Tag Archives: bag for life

The Life of a Bag For Life

11 Oct

In theory, if the government issued 10 Bags For Life to every household in Britain, there would no longer be a need to produce any more. The Bag for Life could get passed down through generations in each family, like a treasured heirloom, and fines could be imposed for any bags that get lost.  However, it is not that easy, because as everyone knows, a Bag for Life is never valued as it should be. On average, the life span of a Bag for Life is three weeks, with the oldest bag on record living to an extraordinary 4 months. This is a look at the brief life of a bag for life:

Birth – A Bag for Life is born; sprouting from a machine that has no feelings towards the bag, and is not willing to bond with it in the slightest. The bag, manufactured from fabric such as canvas, woven synthetic fibers, or a thick plastic that is more durable than disposable plastic bags, has no parents as such, so born an orphan, it sets out on its life journey. Little does it know it yet, but the Bag for Life will have a very short life span.

School Years – The Bag for Life meets other bags as they are sandwiched into tight boxes. It is here that they get to know one another. The bright slogans and positive messages printed on each bag lull them all into a false sense of security, as they all wonder what is in store for them. ‘Maybe we’ll be famous? Maybe we’ll live in a lovely household?’ they all think. Never has one bag guessed its true purpose in life at this stage; slavery. The bags will shortly be sold to the public and then be forced to carry extremely heavy objects around.

Adolescence – After a week in transit and storage, the Bags for Life are released from their cage and put onto display like some sort of freak show. Hanging from metal poles, they are paraded in front of the public. Plastic bags point and laugh at them; “What the Hell are you supposed to be?”, they sneer, and they have a point. A plastic bag never gets forgotten. It becomes part of its occupant’s family, dwelling in drawers and cupboards, often with numerous plastic bag friends. It has a happy life. Yes, some may be used as a makeshift poop-a-scoop, but they have been bred for this purpose and so are undeterred by this. The bullying toughens up the Bags for Life, and they get a bit of a backbone, standing up for themselves and making an effort to find a home. “USE ME FOREVER!” they shout at shoppers, “I’LL BE YOUR BEST FRIEND”. It is a mistake that every Bag For Life makes. It is during adolescence that some Bags for Life even turn Emo, trying to not blend in with the bag crowd. ‘I’m not another plastic bag’ they tell people, in a desperate attempt to be different.

Graduating –  The Bag for Life is snapped up by a member of the public. It has a new home, and it is time to start work.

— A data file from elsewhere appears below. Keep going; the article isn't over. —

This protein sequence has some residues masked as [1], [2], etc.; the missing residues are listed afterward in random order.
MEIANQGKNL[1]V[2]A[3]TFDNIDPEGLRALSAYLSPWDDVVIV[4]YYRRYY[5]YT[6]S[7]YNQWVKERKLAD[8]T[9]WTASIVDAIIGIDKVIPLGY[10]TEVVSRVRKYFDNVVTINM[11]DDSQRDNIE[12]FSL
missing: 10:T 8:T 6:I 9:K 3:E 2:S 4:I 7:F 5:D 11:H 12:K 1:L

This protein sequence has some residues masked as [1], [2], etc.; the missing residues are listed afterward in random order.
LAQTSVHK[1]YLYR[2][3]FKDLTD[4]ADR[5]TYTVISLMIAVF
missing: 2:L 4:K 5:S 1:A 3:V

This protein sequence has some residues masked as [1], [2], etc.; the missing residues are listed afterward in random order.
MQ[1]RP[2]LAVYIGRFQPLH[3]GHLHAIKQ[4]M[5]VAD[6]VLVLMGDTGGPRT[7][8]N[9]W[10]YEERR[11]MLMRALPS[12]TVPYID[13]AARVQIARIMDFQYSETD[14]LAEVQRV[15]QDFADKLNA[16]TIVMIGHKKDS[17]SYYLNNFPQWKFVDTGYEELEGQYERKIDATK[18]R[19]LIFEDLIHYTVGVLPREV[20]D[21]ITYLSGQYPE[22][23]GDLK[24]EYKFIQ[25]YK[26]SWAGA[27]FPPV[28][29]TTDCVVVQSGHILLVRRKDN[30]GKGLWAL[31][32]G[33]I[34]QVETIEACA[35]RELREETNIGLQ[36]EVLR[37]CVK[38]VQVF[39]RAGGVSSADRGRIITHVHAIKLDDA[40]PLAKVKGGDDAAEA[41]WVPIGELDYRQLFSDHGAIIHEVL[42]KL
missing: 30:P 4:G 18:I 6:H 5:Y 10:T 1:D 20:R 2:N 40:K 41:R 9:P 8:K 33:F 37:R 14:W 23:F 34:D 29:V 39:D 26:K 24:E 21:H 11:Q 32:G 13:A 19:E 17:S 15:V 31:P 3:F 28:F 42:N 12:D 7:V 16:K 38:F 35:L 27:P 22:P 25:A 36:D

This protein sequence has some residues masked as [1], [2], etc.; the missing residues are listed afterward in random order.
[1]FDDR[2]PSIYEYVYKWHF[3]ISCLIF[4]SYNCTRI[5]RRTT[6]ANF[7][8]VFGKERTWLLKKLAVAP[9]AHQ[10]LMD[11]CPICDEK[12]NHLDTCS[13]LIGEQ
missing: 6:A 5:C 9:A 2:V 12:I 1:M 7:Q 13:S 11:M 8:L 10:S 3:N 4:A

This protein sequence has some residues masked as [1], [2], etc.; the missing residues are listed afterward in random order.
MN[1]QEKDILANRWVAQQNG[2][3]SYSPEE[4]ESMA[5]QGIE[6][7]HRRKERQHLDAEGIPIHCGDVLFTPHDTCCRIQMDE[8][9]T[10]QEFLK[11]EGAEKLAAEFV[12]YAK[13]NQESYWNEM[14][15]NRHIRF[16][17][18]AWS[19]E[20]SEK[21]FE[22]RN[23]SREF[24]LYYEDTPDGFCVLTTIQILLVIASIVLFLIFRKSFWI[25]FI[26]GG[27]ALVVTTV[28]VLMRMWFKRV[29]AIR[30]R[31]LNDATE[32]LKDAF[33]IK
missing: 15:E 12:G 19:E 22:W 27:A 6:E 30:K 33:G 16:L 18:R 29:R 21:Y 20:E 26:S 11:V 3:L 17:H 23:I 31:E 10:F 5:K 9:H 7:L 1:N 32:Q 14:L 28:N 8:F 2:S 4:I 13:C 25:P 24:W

Working Years – As soon has a Bag for Life has graduated, its world gets turned upside down. Fooled into thinking that they would be starting a new, happy life, they are forced into work almost instantly. Their new owners burden them with shopping, almost to the point where the Bag for Life gives up on life. It is strained, pushed to its very limits as a bag. Their new owner doesn’t care, all they care about is getting their shopping home. The Bag for Life tenses every muscle in its body; it will die instantly if it doesn’t. Very soon, they arrive at their new home. ‘Maybe this was a test?’ the bag thinks. ‘I’ve got the shopping home, now I’ll be part of this person’s life!’. Once again, the Bags for Life are deluded. They are simple creatures, bless them. No sooner has the shopping been unloaded, they are folded up and pushed into a cupboard.

Retirement – Blinking, and trying to see in the dark cupboard, the Bag for Life comes to terms that his working days are already over. His time is up. Every Bag for Life wonders at this stage, ‘maybe my owners will use me again soon?’. Once again, they are wrong. The Bag for Life is then set upon by up to 50 plastic bags. They jostle for space and inevitably force the Bag for Life to the back of the cupboard. It only gets worse for the Bag for Life;  the plastic bags breed. There are soon more of them, pushing the Bag for Life further and further into the background, further into the darkness, the wilderness of the back of the cupboard. “We’re the main men around here, you ponce”, yell the plastic bags, hiding themselves inside one another to make a large fearless ball of plasticky madness.

Death? – No one quite knows if the Bag for Life dies, or simply disappears forever. This is still being investigated. All we know is that the owner of the Bag for Life will one day remember that they have it in the cupboard. This usually occurs between two and three weeks after the purchase of their bag slave. ‘I need a sturdy bag for this junk’ they think to themselves, ‘and I’m certain I have one in the cupboard’. But when they got to look for the Bag, it is gone. No search will ever result in the Bag for Life being found; it has moved on to somewhere new. Instead, the plastic bags once again get used, often doubling up with their mates. It is a sad end to the life of the Bag for Life. They die alone.

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